At least 65,000 more men died of COVID-19 in the U.S. than women in the period through August, and Black men are at higher risk than others, according to a new study published Wednesday.
The study conducted by the Brookings Institution analyzed data from the Centers for Disease Control and Prevention and found the trend more pronounced among middle-aged men, with 184 male deaths for every 100 female deaths in that group.
“Notably, this gap does not appear to be explained either by differences in the number of confirmed cases or in pre-existing conditions,” the authors wrote.
The study’s main findings include: the overall death rate for men is 1.6 times higher than the rate for women; in Georgia and Michigan, Black men have the highest death rates, followed by Black women; and as death rates have fallen, the gender gap has eased slightly.
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Source: Brookings Institution
By the end of August, a total of 362,187 men had died of COVID, compared with 296,567 women. “The gender gap is even wider when differences in the male and female age distributions are taken into account, since there are many more older women than men in the population, and age is the biggest risk factor in COVID deaths,” the authors wrote.
Men aged between 45 and 64 saw almost twice the number of deaths as women in the same age group at 79,711 to 45,587. Men were 1.6 times more likely to die of the coronavirus-borne illness than women and men aged between 45 and 64 were 1.8 times more likely to die. The gap has narrowed since the start of mass vaccination, however.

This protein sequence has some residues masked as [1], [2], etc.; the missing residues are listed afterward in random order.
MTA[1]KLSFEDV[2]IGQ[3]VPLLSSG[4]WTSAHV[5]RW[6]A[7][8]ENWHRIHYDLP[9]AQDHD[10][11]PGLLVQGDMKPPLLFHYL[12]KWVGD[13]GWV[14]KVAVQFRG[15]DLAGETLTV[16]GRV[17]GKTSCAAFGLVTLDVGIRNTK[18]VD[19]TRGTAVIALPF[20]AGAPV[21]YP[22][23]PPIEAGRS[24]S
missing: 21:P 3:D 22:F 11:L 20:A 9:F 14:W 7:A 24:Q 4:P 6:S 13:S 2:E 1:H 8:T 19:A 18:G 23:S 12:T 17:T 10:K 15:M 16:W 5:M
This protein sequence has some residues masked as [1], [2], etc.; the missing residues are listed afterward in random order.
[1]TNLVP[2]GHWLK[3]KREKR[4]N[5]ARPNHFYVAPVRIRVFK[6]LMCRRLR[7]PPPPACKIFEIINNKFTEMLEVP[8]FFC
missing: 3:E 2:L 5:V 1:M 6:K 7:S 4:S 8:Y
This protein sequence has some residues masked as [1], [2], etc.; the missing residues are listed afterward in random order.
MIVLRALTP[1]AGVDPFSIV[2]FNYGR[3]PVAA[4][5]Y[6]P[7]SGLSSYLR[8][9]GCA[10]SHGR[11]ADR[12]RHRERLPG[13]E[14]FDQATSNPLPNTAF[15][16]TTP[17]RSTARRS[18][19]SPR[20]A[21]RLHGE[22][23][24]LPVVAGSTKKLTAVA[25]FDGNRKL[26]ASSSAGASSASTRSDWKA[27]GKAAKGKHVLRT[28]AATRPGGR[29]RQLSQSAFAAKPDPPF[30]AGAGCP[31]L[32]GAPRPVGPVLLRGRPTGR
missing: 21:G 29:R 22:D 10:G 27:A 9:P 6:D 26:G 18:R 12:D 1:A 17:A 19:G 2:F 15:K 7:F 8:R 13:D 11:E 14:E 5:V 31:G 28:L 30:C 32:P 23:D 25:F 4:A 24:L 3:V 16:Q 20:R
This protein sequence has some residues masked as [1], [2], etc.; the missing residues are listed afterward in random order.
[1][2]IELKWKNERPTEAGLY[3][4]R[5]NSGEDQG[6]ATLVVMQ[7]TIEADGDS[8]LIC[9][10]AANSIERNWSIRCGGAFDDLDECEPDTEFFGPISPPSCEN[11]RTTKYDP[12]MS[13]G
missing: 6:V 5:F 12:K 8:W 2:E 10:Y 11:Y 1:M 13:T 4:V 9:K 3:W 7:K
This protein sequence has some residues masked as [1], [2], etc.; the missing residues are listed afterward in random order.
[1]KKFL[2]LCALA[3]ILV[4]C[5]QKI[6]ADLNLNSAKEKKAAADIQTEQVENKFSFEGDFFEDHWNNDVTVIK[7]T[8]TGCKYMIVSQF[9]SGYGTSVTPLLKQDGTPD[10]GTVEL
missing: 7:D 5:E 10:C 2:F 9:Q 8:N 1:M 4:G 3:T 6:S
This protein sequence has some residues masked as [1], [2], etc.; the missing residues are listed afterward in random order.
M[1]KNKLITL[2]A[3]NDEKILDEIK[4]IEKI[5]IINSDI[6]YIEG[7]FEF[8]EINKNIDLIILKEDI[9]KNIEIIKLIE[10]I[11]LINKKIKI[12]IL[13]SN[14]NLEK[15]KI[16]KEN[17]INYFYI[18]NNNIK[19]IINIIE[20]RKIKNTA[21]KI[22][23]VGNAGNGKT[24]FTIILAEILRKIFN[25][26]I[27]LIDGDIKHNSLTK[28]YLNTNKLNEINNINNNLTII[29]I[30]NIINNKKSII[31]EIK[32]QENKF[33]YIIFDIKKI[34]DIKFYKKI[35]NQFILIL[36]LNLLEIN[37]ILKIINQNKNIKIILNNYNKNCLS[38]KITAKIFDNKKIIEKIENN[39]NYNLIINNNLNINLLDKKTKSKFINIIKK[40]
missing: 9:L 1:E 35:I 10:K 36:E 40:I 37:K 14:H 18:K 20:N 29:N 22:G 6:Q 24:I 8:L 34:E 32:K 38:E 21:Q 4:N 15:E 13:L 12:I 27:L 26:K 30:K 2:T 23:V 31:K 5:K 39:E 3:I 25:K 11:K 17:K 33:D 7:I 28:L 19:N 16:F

Source: Brookings Institution
One reason for the gap could be that men are more likely than women to contract COVID in the first place, the CDC data shows. However, women account for slightly more cases, possibly because they also account for more of the high-risk jobs that expose them to COVID, such as healthcare, personal care and services and food preparation, the authors wrote. Those jobs are also likely to involve more testing, capturing mild and asymptomatic cases that are not always captured in men who are less likely to be tested for asymptomatic cases.
Race remains a key risk factor, the study found, in line with earlier findings that Black and Hispanic or Latino death rates are six times higher than for white people.
“This means that while there is a gap between men and women within racial groups, race is often a bigger factor,” the study found.
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A study of data from Georgia and Michigan found the mortality rate for Black men was 170% times the rate for Black women, or significantly higher than the equivalent ratio among white people. The mortality rate for white men is 130% the rate for white women.
The authors are calling on policymakers to put renewed focus on immunizing the most vulnerable groups, which include men and especially Black men, who have lagged their white counterparts in getting their shots. White Americans are 6 percentage points more likely to have receive an initial dose of vaccine than Black Americans, at a rate of 41% to 35%.
“The racial disparity in vaccination rates is likely due to a combination of persistent barriers to access and structural inequities, which not only includes geographical access, but also logistics, methods of communication, timing, and registration,” the study found.
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